spk18: Thanks, Tom. We are incredibly pleased with the energy in our stores and how they are executing our strategies to grow our market share during this challenging macroeconomic period. We are further emphasizing our everyday low prices, trend-forward assortments of inside job lock quantities, and leading customer service provided by our store associates. We have made significant investments in our associate training and wages over the past few years, leading to improved customer service, an essential attribute in this challenging period. We are not playing catch up with associate wages and are pleased these investments are paying off. For each of the last two quarters, we have seen a year over year improvement in turnover. Our fiscal 2023 first quarter key customer net promoter score increased by approximately 500 basis points from the first quarter of 2022. We are delighted to see that associate helpfulness ranked the highest among customer satisfaction attributes. Recently, it was announced by Yelp that Floor & Decor was the top ranked non-food retailer by customers and their most loved brands ranking. Having knowledgeable store associates is extremely important in the customer flooring purchase journey, ranking above low prices, and we are proud to be leading the competition on this important attribute. In 2023, our store managers are focused on having the best sales associates on the floor at the right time to drive conversion, engaging with homeowners, as well as our pros. We've also made important improvements for our stores to better follow up on our quotes to drive better conversion. We are finding ways to manage our non-customer facing expenses better and tactically manage our payroll hours without sacrificing our customer service. Let me now turn my comments to our fiscal 2023 first quarter total sales. Total first quarter sales increased 9.1% to 1 billion, 100 million and comparable store sales declined 3.3% from the same period last year. which was in line with our expectations. Comparable store sales declined 0.1% in January, negative 3.7% in February, and negative 5.2% in March. We estimate Hurricane Ian positively impacted our first quarter comparable store sales growth by about 100 basis points, similar to the fourth quarter of fiscal 2022. Our fiscal 2023 second quarter to date, comparable store sales are down 6.2% from the same period last year. According to our 2023 first quarter transactions and average ticket performance, comparable store transactions declined 9.9% from last year, in line with our expectations and an improvement from our 10.4% decline in the fourth quarter of fiscal 2022. Our 2023 first quarter average ticket growth sequentially decelerated to 7.3% from 14.4% in the fourth quarter of fiscal 2022. The sequential decelerating growth is due to customers purchasing less square footage and strategically lowering product prices. We continue to see ongoing customer preferences toward our better and best price point products, where we offer industry-leading innovation, trends, and styles at low prices. Overall, we see our consumers transacting less often and purchasing less square footage, but when considering flooring, they prefer our higher margin, better and best price point merchandise offerings. I will now discuss our new store pillar of growth. In the first quarter of fiscal 2023, we opened three new warehouse format stores, bringing our total to 194 warehouse stores across 36 states. During the quarter, we closed our original design studio in New Orleans as the lease expired and it did not align with our current prototype, leaving us with five design studios. As we plan for the second quarter of 2023, we are excited about achieving another milestone in our company's history with the opening of our Metairie Louisiana store in May, which will be our 200th warehouse store we have opened in our history. In addition to opening Metairie, we intend to open eight additional warehouse stores in the second quarter, including three new markets, Temple, Texas, Huntsville, Alabama, and Grand Rapids, Michigan. We will also expand our presence in the greater Washington, D.C. market with an opening in Aspen Hill, Maryland. Furthermore, we will continue our expansion in Florida by opening two warehouse stores in Orlando and one in Fort Myers. These openings are part of our goal of opening 32 to 35 warehouse stores in 2023. As discussed in the last earnings call, most of our 2023 new warehouse store openings are expected to be in existing markets and wait until the second half of the year. We have considered potential construction delays by waiting the openings to the second half of 2023. Looking beyond 2023, we expect construction delays to ease and anticipate a more balanced quarterly store opening cadence that will lead to more warehouse store operating leaks. According to our pro business, our fiscal 2023 first quarter total sales to pros increased 19.1% and accounted for 42.1% of our sales, an increase of 385 basis points from last year. Pro comparable store sales increased 6.9% from last year, driven by a 6.1% growth in average ticket and a 0.7% increase in transactions. We continue to grow our pro contacts and are excited about refinements we are making in our customer relationship management, or CRM, dashboard tools that will further allow us to optimize and enhance our lead capabilities and drive engagement. Furthermore, we are pleased that our pros continue demonstrating a strong appreciation for the value of our industry-leading Pro Premier Loyalty Program, or PPR, as first quarter redemptions grew 95% from last year. We seek to build sticky relationships and lifetime value with pros through education and training about flooring products, insulation, and design solutions. We aim to be the premier destination for pro education by expanding our industry partnerships. In the first quarter of 2023, we hosted 27 educational workshop training, over 680 pros. For the year, we have 121 pro educational workshop events planned plan compared to 71 in 2022. These investments are working as those trained pros in the first quarter significantly increased their spending with us from last year. Turning to our e-commerce business, our fiscal 2023 first quarter e-commerce sales increased 10.2% from last year and accounted for 18% of our sales compared with 17.7% in the previous year. In 2023, our e-commerce team is focused on executing strategies aimed at optimizing our customers' digital experience towards further improving conversion. We are improving our price filtering experience and are executing a stronger value message on our website to reflect the current economic challenges. Moreover, we have added new low price banners to certain SKUs that further express our unbeatable prices and unmatched selection, reinforcing our value propositions. We continue to be focused on current trends, adding inspirational and user-generated content, and expanding into new categories by recently extending our outdoor category with pool options. We are emphasizing accelerating our webpage load speed. Improving webpage load speed has several benefits, including better user experiences, higher engagement, lower bounce rates, higher customer satisfaction scores, better search rankings, and an improved mobile experience. Moving on to our design services, we aim to continue strengthening our competitive moat through a well-executed in-store and developing in-home design services offerings. In first quarter 2023, design sales increased substantially from last year. We now have over 930 designers working in our stores with plans to have over 1,000 designers by the end of the year. As discussed in prior calls, we see higher customer service scores, average tickets, basket selling, insulation materials, adjacent category sales, and gross margins when they're involved. In 2023, we are focused on improving and measuring designer productivity by leveraging our CRM tools, systems, technology, and follow-up processes to elevate the sales experience further to maximize conversion. Moving to our commercial flooring business, which includes Spartan Services and our regional account managers, or RAMs, which work with our stores, we continue to be pleased with our sales and earnings growth at Spartan Services and our RAMs. we believe their strong first quarter and trailing 12-month sales and earnings results further affirm that our strategies to grow our commercial market share are working. Spartan's fiscal 2023 first quarter sales increased by 31.7% from the first quarter of 2022, and EBIT increased by 73.5%, primarily due to better-than-expected increases in the gross margin rate. We are encouraged about the remainder of 2023 as Spartan's new quoted project trends A key leading indicator shows consistent growth. Additionally, we are excited about continuing our rapid growth of our organic and inorganic rep additions across the United States towards achieving a national footprint. We ended the first quarter of fiscal 2023 with approximately 65 Spartan reps. We are particularly pleased with the commercial order productivity of our more mature reps and our acquired rep groups are outperforming our performance. Our RAMS fiscal 2023 first quarter sales meaningfully exceeded our expectations, increasing 70% from the first quarter of 2022. We ended the first quarter of fiscal 2023 with approximately 50 RAMS. As discussed in prior earnings calls, we remain excited about the commercial market opportunity and our strategies. Finally, we are operating from a position of strength and are excited about the opportunity to continue to grow our market share in fiscal 2023 and beyond. We have demonstrated that we have the right teams, strategies, and an agile business model, which we believe will allow us to continue to successfully navigate the challenging macroeconomic environment. I will now turn the call over to Brian to discuss our fiscal 2023 first quarter financial results in more detail and share our outlook for the remainder of the year.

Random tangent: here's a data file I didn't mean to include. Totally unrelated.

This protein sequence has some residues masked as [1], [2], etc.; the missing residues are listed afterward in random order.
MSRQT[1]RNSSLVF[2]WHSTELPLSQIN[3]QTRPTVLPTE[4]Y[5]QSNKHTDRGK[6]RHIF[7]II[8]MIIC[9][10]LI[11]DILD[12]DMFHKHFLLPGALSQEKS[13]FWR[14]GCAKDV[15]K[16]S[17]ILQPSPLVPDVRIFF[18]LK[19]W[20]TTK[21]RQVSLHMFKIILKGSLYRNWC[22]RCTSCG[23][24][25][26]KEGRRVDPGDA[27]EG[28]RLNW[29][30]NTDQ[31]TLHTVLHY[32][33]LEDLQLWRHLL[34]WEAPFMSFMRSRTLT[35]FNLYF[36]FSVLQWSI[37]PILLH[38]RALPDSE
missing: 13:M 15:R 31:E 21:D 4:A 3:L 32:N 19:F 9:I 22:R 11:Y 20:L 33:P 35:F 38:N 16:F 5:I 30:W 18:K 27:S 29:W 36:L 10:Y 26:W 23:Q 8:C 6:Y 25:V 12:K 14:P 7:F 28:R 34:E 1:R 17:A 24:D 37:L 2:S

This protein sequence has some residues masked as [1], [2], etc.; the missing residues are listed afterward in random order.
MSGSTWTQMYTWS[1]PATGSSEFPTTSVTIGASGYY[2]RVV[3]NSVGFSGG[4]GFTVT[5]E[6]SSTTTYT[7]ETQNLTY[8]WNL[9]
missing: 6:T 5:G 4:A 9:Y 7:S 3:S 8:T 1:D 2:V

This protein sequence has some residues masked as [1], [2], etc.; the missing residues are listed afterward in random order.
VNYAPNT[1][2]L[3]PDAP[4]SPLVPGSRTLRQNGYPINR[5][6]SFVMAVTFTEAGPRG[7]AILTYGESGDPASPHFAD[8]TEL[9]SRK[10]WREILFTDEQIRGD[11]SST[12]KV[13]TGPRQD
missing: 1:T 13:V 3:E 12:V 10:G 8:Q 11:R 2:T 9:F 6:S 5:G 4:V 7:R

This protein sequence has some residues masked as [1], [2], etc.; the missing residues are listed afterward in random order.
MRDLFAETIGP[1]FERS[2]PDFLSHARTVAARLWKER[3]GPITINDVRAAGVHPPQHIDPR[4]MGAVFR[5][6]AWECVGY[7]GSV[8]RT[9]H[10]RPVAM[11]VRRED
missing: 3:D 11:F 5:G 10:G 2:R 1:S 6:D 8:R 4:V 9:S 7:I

spk05: Thank you, Tom and Trevor. Our first quarter financial performance is once again a testament to the strength of our business model. Despite the significant year-over-year declines in existing home sales and their adverse impact on our business, we were able to effectively manage our profitability by successfully executing our gross margin rate recapture plans and manage our expenses efficiently. As a result, we delivered 2023 first quarter diluted earnings per share of 66 cents in line with our expectations and flat to 2022. Let me now turn my discussion to some changes among the significant line items in our first quarter income statement balance sheet, and statement of cash flows. Then I will discuss our outlook for the remainder of the year. We are pleased that our fiscal 2023 first quarter gross margin rate increased 210 basis points to 41.8%, primarily from our decision to raise retail prices last year to offset higher supply chain and product costs. These results increase our confidence in achieving our 2023 gross margin exit rate target of 42%. As a reminder, we are now able to selectively lower retail prices while simultaneously recapturing gross margin rate as lower supply chain costs move through our income statement in fiscal 2023. We expect this to result in a substantial year-over-year increase in gross margin rate in fiscal 2023 with most of the expansion in the first half of fiscal 2023. Our fiscal 2023 first quarter selling and store operating expenses increased to $303.7 million or 21.7% from the same period last year. As a percentage of sales, selling and store operating expenses increased 280 basis points to 27.1% compared to last year, in line with our expectations. The cost increase was primarily attributable to 28 additional warehouse stores operating since March 31st, 2022. Wage rate increases, higher credit card transaction processing fees, and deleverage in occupancy and other fixed costs resulting from 3.3% decline in comparable store sales. We expect our annual selling and store operating expenses to approximate 27% of sales unchanged from our prior guidance. Our fiscal 2023 first quarter general and administrative expenses increased to 61.9 million or 13.3% from the same period last year. The increase is due to investments we are making to support our store growth, including increased store support staff, higher depreciation related to technology and other store support center investments, and operating expenses related to our Spartan subsidiary. As a percentage of sales, general and administrative expenses increased 20 basis points to 5.5% from 5.3% last year, primarily from deleverage caused by lower year-over-year comparable store sales. Reopening expenses of 8.0 million decreased 19.3% from the same period last year. The decrease is primarily the result of fewer new store openings compared to the prior year period. First quarter net interest expense increased to 4.9 million from 1.2 million in the same period last year. The 3.7 million increase in interest expense is in line with our expectations and is primarily due to an increase in borrowings under our ABL facility and interest rate increases, partially offset by increases in capitalized interest. Income tax expense was 19.1 million compared to 21.9 million in the same period last year. Our first quarter effective tax rate declined 250 basis points to 21.1% from 23.6% in the same period last year. The decrease in the effective tax rate was primarily due to year-over-year increases in excess tax benefits related to stock-based compensation awards. Excluding the impact of excess tax benefits, our first quarter tax rate was approximately 24.6% compared to 24.4% in the same period last year. Let me now turn my comments to our profitability. Our first quarter net income increased 0.8% to $71.5 million, and diluted earnings per share of $0.66 was flat compared to last year and in line with our expectations. We ended the first quarter with 107.7 million diluted weighted average shares outstanding compared with 107.5 million last year. Our adjusted EBITDA increased 10.2% to 149.6 million from the same period last year. Our first quarter adjusted EBITDA margin increased to 13.3% from 13.2% last year. A complete reconciliation of net income to adjusted EBITDA can be found in today's earnings press release. Moving on to our balance sheet and cash flow. We are pleased that our first quarter total inventory decreased 8.6% from December 2022 to 1.2 billion, in line with our expectations. The decline in total inventory and other working capital initiatives enabled us to report first quarter cash flow from operations of 250.3 million, a 253.6 million positive swing in year-over-year operating cash flow. We expect working capital improvement for the full year as we anticipate inventory to grow at a slower rate than sales and from the benefit of expanded AP days. We ended the first quarter with $665.2 million of unrestricted liquidity consisting of $5 million in cash and cashew prevalence and $660.2 million of available for borrowing under the ABL facility. Let me turn my comments to how we are thinking about the macroeconomic environment in the remainder of 2023. The long-term secular trends that underpin growth in home improvement spending in our 500 store opportunity in the US remain as relevant as ever. We are pleased to be able to make investments even during a declining housing cycle to extend our competitive moat with the intent of growing our market share and being even stronger as the housing cycle turns. The well-established factors supporting long-term home improvement spending include a historically low inventory of new and existing homes for sale, an aging housing stock where over 80% of homes are 20-plus years old and require investment and repair and significant home equity. Furthermore, as more millennials enter their prime home-buying years, we are well-positioned to capitalize on this growing market. In the short run, the Federal Reserve continues to be on a path of expeditiously raising interest rates, shrinking its balance sheet, and tightening financial conditions to bring our inflation under control to fulfill its price stability goal. The effect of these policy changes has led to significant declines in year-over-year existing home sales, moderating home price appreciation, and home equity values, and slowing growth and spending that is outside of our control. That said, we were encouraged by moderating year-over-year declines in existing home sales that emerged in February and March, but we recognize that two months is not a trend, and there remain headwinds as we move through the remainder of the year. Taking these headwinds into consideration and their potential impact on our business, we continue to expect our annual 2023 comparable store sales growth to be within the range of flat to down 3% and diluted earnings per share to be in the range of $2.55 to $2.85, unchanged from our prior guidance. However, achieving the high end of this sales and earnings range could be more challenging from further pressure on existing home sales, a deeper than expected economic recession or a prolonged shift in spending from durables to services that further slows demand. It is still early in the year, but we want to be prudent in assessing potential sales and earnings outcomes in fiscal 2023. As a reminder, the earnings flow through impact from a one percentage point change in comparable store sales approximates 10 cents per share for the full year and approximately 8 cents for each comp point for the remaining three quarters of the year Let me provide some additional context about how we were thinking about the remainder of the year. We expect our fiscal 2023 second quarter comparable store sales to sequentially decline and to potentially represent the largest decline of the year before returning to growth in the fourth quarter of fiscal 2023. Similarly, we expect second quarter earnings to represent trough earnings and to be slightly lower than the first quarter before sequentially improving in the second half of the year, primarily in the fourth quarter. Our expectations contemplate continued declines in comparable store transactions in the first half of 2023 before returning to growth in the second half of the year, primarily in the fourth quarter. As a reminder, we start to cycle past high single-digit declines in transactions in the second and third quarters of fiscal 2023 before comparing against a 10.4% decline in the fourth quarter of 2022. The strategic price reductions we are making to improve our transactions and growing market share in a contracting industry is expected to lead to a slight decline in our average ticket in the second half of the year, but we believe will improve our transaction trends as we move through the year. Let me now turn the call back to Tom.